Thanks to Rep. Garamendi for action on appropriations bill

We applaud Rep. John Garamendi (D-CA-3) for his attempt to amend HR 6147, the Department of the Interior, Environment, and Related Agencies Appropriations Act of 2019. Unfortunately, this bill doesn’t just fund various federal agencies, it also contains sections that prohibit lawsuits that seek to stop the Delta Tunnels and could also prohibit groups from bringing suit to stop other damaging water infrastructure projects.

Rep. Garamendi’s bid to amend was ruled out of order, or, as he wrote in an email to constituents, “political speak for ‘we don’t like your idea, so we’re not going to give it a vote.'”

As he writes, “If H.R. 6147 were to become law, it would prohibit lawsuits against nearly all major California water projects, including the twin tunnels.” The bill would empower the California Department of Water Resources to do what they like to the Sacramento-San Joaquin River Delta, and denying a day in court to more than 90 parties with lawsuits challenging various aspects of the tunnels, including local governments, water districts, and conservation groups. Other attempts to protect water, such as fighting the raising of the Shasta Dam, would also be imperiled.

You can read Rep Garamendi’s press release here.

Today, Sept. 20, and tomorrow: Two Run4Salmon events

Support the Winnemem Wintu Tribe at the Run4Salmon, “a 300-mile trek that follows the historical journey of the salmon from the Sacramento-San Joaquin Delta to the Winnemem (McCloud River) to raise awareness about the policies threatening our waters, our fish, and indigenous lifeways. It’s a dire time in California for wild chinook salmon (Nur) – climate change, giant dam projects and draining rivers for Big Ag irrigation threaten the survival of the keystone keepers of our waters.”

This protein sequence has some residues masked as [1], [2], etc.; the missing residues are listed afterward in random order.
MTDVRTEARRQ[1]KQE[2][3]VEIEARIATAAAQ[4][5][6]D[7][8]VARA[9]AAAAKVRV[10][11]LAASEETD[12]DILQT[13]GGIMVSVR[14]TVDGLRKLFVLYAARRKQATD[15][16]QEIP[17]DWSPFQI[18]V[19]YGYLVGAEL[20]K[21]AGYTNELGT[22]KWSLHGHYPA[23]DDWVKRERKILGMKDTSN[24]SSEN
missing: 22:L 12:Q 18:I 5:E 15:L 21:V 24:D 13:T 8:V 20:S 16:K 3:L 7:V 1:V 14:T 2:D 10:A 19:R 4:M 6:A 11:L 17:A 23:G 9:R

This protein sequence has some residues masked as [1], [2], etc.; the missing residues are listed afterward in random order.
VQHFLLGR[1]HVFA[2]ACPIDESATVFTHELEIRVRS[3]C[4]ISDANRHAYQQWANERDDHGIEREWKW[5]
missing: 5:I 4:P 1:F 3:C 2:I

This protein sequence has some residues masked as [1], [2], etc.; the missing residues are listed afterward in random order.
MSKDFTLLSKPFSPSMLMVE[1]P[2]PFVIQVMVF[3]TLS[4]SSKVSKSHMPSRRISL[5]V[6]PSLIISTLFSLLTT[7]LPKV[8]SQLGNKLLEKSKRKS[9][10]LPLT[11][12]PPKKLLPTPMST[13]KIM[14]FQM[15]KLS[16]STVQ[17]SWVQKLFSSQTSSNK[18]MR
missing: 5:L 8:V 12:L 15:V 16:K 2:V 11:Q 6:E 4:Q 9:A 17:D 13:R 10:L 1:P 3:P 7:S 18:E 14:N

Join the movement to save the Delta and protect the people who depend on it! Restore the Delta plans to participate in the Communities and Issues forum today and the Benefit Concert Wednesday.

Event: When Salmon Speak | Communities and Issues Forum
Date: Tuesday, September 20, 4:00pm-9:00pm
Location: Washington Neighborhood Ctr, 400 16th St., Sacramento
Admission: Free, donations appreciated
More details/Facebook event page

Event: Run4Salmon Benefit Concert
Date: Wednesday, September 21, 6:00pm-11:00pm
Location: Crest Theater, 1013 K St., Sacramento
Admission: Pre-sale $15, At the door $20
More details/Facebook event page

More about the Run4Salmon, visit their website here.

Water releases from Shasta Dam could lead to trouble for salmon

As this story details, this year’s average Sierra snowpack is melting early, raising concerns about the effect of water releases from Shasta Dam on endangered fish.

Farm interests lobbied for water releases in June, which began this week, but will enough extra water be available later in the year to ensure that winter-run salmon can make it up the Sacramento River in the deeper, cooler water they need to survive? Another year of die-offs might mean the extinction of winter run Chinook as a wild species.

Jon Rosenfield, a conservation biologist at the nonprofit Bay Institute of San Francisco, noted that the U.S. Bureau of Reclamation has confidently increased water releases from Shasta in prior years, only to later fail to hold temperatures down, leading to the loss of nearly all the juvenile Chinook.

“I’m dubious that they actually know they have enough water,” Rosenfield said. “It’s an irreversible thing – once the water is released, it can’t be put back. The damage done to the fish is irreversible, particularly if they go extinct.”

Read the entire story at

Feds give away fish water to same growers suing over Trinity releases

Post by by Dan Bacher cross-posted from Over 60 members of the Hoopa Valley Tribe rallied in front of the federal courthouse in Fresno on August 21 as U.S. District Judge Lawrence J. O’Neill held a hearing regarding the temporary restraining order obtained.  by Westlands Water District and the San Luis and Delta-Mendota Water Authority to block a plan to increase flows on the Trinity River.